The Bucs passed the test in the final football game at the Vet, but they are ready for a change.
By RICK STROUD
Published September 6, 2003
TAMPA - Here's what's harder than the turf at Veterans Stadium.
Try going to Philadelphia in January with the temperature below freezing, to a putrid place with a cramped locker room where you've watched your season die twice, haven't won in three consecutive tries and play the Eagles in the NFC Championship Game.
The Bucs have been there, done that.
They stunned the Eagles 27-10 to advance to Super Bowl XXXVII, symbolically nailing the doors shut on the Vet.
So how does opening the regular season at a brand-spanking-new stadium like Lincoln Financial Field compare to that?
"Let's just say we're battle tested," safety John Lynch said.
Anyone who is a veteran of the Vet welcomes a change. It was a place where rats have been shooed from the end zone, with the worst carpet this side of Marv Albert, where former Bears receiver Wendell Davis blew out both knees - on the same play.
"That turf is just horrible. After a game like that, you always feel sore," said Bucs guard Jason Whittle, who played there each season as a member of the Giants. "When I was up in New York, it seemed like after that game (at the Vet) we always had a ton of injuries."
On the other hand, even with the most vile fans in the NFL, there was something unique about the atmosphere of the Vet.
"Other than that, it was a great place to play," Whittle said. "You knew the fans were going to be into it, and that's great. That's what football is all about. They may be booing you, but at the same time, if they're booing, you must be doing something right."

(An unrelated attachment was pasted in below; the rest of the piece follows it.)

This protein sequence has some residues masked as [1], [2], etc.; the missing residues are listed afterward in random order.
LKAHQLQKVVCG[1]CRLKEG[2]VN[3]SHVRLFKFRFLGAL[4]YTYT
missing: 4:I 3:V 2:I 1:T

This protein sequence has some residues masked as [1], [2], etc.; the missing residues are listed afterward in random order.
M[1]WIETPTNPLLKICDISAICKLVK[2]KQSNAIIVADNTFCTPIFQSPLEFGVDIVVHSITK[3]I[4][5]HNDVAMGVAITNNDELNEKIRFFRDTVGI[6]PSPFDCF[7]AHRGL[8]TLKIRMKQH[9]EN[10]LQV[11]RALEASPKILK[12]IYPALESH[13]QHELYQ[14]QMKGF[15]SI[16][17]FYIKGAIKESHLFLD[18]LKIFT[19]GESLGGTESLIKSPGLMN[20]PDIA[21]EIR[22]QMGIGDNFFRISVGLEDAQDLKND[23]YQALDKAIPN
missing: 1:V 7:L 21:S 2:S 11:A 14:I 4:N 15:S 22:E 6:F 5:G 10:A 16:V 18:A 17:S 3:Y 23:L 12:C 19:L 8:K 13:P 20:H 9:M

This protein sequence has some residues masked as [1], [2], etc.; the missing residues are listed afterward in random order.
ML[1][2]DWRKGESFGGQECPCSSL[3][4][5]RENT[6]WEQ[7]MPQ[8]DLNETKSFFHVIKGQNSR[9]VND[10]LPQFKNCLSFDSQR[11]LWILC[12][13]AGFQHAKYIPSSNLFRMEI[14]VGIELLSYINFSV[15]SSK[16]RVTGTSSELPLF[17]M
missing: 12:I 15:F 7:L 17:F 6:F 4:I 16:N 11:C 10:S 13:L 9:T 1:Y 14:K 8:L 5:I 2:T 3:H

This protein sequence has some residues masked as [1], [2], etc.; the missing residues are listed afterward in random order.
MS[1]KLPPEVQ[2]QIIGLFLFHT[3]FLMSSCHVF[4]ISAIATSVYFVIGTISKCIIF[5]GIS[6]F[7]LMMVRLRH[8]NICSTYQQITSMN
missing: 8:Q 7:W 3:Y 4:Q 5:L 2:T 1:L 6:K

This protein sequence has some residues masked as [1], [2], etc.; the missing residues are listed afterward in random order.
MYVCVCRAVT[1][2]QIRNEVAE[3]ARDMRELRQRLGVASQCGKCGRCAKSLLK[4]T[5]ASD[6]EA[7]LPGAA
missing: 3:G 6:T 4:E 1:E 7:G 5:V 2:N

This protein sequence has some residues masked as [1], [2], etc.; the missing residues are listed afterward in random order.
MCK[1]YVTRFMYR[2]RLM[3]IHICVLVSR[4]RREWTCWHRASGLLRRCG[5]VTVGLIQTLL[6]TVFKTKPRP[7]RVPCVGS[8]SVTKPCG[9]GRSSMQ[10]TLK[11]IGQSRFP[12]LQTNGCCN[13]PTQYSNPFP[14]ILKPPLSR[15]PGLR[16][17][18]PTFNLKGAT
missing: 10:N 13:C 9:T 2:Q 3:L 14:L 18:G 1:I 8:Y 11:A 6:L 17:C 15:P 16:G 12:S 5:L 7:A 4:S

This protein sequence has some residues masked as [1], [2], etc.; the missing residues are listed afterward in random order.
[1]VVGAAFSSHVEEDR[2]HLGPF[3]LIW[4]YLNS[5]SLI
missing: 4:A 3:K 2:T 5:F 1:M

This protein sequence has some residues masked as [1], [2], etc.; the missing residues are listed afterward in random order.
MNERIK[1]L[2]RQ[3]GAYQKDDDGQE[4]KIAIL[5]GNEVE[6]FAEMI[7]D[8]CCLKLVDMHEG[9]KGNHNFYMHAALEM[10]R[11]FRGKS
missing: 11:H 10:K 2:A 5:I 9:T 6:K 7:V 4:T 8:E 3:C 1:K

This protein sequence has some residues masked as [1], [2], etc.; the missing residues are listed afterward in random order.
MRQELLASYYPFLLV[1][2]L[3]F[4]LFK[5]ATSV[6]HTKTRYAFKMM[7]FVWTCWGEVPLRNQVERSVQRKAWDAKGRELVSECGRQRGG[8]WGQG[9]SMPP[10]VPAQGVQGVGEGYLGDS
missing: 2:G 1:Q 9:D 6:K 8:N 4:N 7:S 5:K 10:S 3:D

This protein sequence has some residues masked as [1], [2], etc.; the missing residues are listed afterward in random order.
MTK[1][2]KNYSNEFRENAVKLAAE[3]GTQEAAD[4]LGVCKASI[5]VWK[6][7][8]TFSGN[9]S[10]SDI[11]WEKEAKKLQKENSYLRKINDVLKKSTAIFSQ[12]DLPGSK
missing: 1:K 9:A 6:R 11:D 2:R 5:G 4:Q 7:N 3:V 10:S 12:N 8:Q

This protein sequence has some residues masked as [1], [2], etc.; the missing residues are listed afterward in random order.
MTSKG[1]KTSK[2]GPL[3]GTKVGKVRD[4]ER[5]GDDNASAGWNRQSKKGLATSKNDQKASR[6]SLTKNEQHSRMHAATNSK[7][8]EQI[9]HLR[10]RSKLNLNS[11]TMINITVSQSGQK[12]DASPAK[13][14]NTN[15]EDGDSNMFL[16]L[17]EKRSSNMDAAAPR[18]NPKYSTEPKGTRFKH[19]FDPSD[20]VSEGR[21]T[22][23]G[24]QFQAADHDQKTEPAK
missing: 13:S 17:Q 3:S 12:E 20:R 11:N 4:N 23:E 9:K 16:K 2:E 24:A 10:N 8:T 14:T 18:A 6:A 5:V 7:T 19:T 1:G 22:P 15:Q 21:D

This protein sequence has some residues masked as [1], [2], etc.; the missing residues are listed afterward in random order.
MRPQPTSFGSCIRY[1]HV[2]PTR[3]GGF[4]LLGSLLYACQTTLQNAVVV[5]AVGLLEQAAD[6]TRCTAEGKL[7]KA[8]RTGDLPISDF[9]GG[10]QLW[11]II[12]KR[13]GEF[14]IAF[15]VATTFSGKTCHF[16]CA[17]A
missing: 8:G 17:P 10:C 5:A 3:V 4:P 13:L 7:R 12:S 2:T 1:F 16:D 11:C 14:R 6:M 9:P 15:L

Lynch said the Philly fans made the difference, anyway.
"You did hear the fans call you stuff all the time, and you did hear stuff in Philly that you never heard anywhere else," Lynch said. "It was always fun driving in. The middle finger seems to be quite popular up there."
Still, the Eagles enjoyed a tremendous advantage at the Vet. The crowd was loud and made communicating near impossible. But you can say that about a lot of stadiums.
"Raymond James has sure damn helped a lot. I can tell you that," Bucs defensive tackle Warren Sapp said. "You can't hard count us here. That's why I keep those fans on them. It can aid you. But they ain't making no tackles or catches or anything like that. And when you're on your game like we were a year ago, you can't beat us.
"I can think of some nastier places to try and go get a win. Try Lambeau at minus-11 degrees, the third-coldest game in the history of Lambeau. Try winning that one. And I'd like to see somebody come in here and try to get a big win in here."
While it's true the world champions recently have opened the next season at home, Bucs coach Jon Gruden is content with Monday night's assignment.
"I mean, the Raiders were in the Super Bowl, too, and they're playing at Tennessee Sunday night," Gruden said. "Obviously, there was a pattern there that was developed somewhere by the schedule makers. So it doesn't just affect us. It affects a lot of teams. You know, Atlanta is opening up on the road. Here's a good team that won a playoff game. So welcome to the NFL. When you have a good season or a great season, you play a tougher schedule."
Besides, there has never been a stadium that has thrown a block or made a tackle.
"We talked about that a little bit yesterday," Gruden said. "You can respect the opponent, and certainly some opponents more than others earn your respect. But if you fear stadiums and you fear certain cities, good luck. You'd better not even go.
"It's a brand-new stadium and I'm anxious to see it. It'll be a real test to see where we are as a team, that's for sure."